If we aren’t quite living through the End of History, it’s safe to say that it’s taking a tea break. In Europe at least, there are no huge socio-politico-cultural movements flinging themselves at the organs of power. Whatever’s interesting is happening in small pockets on the edges, or within the closed-off worlds of science and technology. Developments in Asia and the South are regularly noted as Big and Dramatic, but don’t attract our daily attention.
And yet, despite all this, you can still find any number of writers obsessed with the speed of culture, even arguing that “Speed…has become the definition of the present” [Gil Delannoi]. “Internet speed” made some sense in the first dot-come boom, but has lingered as a concept even while the pace of online change has slowed to a crawl.
Where there is speed, it can be not an expression of change, but an alternative to it. So with twitter, which fetishes speed while limiting the possibilities of expression to little more than phatic self-stereotyping. Maybe this is the same as what is happening everywhere; fetishise speed to avoid noticing the (lack of) content.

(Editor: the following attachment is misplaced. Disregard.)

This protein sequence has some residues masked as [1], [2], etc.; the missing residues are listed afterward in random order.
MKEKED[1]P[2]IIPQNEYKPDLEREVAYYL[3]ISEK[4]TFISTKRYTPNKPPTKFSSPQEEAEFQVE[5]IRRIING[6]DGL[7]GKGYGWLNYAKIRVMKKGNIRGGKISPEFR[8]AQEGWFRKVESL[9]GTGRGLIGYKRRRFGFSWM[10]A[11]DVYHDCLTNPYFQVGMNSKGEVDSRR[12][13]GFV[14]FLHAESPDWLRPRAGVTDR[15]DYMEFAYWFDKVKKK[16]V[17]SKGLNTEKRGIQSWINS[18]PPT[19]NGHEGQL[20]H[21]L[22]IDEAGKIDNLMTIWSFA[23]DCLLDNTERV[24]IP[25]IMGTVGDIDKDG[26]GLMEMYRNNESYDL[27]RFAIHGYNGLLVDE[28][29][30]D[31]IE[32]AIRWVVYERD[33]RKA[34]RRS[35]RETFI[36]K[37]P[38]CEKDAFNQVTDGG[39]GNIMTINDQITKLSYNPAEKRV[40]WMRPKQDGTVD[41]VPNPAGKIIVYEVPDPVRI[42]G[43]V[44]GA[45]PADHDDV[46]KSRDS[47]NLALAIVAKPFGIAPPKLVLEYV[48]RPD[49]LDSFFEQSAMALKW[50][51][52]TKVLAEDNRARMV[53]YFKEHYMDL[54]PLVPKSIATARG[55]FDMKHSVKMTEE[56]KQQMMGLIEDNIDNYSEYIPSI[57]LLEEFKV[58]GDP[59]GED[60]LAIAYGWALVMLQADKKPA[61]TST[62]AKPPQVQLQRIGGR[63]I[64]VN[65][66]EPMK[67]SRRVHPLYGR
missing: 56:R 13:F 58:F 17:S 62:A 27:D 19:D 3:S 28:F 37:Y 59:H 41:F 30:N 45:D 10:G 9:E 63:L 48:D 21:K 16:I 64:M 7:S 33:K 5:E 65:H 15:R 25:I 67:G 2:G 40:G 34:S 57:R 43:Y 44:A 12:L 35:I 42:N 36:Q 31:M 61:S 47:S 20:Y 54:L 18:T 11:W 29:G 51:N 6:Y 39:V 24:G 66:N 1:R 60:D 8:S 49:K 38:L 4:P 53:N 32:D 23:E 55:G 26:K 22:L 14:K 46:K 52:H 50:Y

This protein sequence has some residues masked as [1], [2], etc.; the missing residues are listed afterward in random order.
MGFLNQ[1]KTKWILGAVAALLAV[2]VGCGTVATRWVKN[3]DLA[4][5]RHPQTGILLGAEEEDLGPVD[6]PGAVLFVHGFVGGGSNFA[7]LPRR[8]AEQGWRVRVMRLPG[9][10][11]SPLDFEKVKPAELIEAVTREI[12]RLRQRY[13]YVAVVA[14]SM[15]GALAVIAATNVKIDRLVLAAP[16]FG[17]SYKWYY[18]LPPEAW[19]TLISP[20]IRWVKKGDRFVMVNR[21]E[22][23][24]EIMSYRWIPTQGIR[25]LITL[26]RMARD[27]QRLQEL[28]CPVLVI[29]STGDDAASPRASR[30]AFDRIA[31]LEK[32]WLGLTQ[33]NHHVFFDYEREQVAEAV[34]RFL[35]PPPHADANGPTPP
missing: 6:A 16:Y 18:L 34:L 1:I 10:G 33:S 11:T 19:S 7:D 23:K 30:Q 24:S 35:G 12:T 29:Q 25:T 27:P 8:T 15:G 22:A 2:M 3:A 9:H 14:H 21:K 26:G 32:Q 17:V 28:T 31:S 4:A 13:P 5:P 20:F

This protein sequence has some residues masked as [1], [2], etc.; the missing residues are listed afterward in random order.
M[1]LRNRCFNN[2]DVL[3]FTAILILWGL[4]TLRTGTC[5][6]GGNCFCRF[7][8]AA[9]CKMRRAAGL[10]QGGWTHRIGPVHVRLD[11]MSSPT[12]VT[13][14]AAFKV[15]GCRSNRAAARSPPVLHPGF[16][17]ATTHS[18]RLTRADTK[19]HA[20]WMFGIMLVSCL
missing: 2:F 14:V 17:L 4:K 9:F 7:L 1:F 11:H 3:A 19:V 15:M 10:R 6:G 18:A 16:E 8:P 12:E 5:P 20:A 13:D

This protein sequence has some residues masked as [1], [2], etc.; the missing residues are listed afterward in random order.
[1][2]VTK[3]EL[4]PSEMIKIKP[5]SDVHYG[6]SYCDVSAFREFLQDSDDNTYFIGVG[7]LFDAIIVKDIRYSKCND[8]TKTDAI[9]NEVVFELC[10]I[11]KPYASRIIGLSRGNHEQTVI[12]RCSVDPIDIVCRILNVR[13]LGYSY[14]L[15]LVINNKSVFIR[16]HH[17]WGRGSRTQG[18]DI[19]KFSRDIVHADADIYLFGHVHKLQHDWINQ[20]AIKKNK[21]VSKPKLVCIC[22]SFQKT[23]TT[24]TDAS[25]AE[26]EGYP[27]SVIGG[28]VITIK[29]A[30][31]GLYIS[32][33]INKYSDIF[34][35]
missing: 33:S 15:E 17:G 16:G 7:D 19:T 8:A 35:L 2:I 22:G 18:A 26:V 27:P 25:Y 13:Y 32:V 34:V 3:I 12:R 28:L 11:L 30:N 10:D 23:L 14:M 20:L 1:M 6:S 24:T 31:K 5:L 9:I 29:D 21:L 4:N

And none of this is new. Both sides have been around since at least the Industrial Revolution — the one fetishizing speed as a symbol of modernity, the other criticising its emptiness, how it robs us of the ability to appreciate the world. So some of the current obsession with speed (exemplified by this issue of Esprit) has a weirdly retro-futuristic feel to it. It’s like a faint echo of Futurism (“A speeding car is more beautiful than the Victory of Samothrace.” ) — but stripped of optimism, anger and enthusiasm.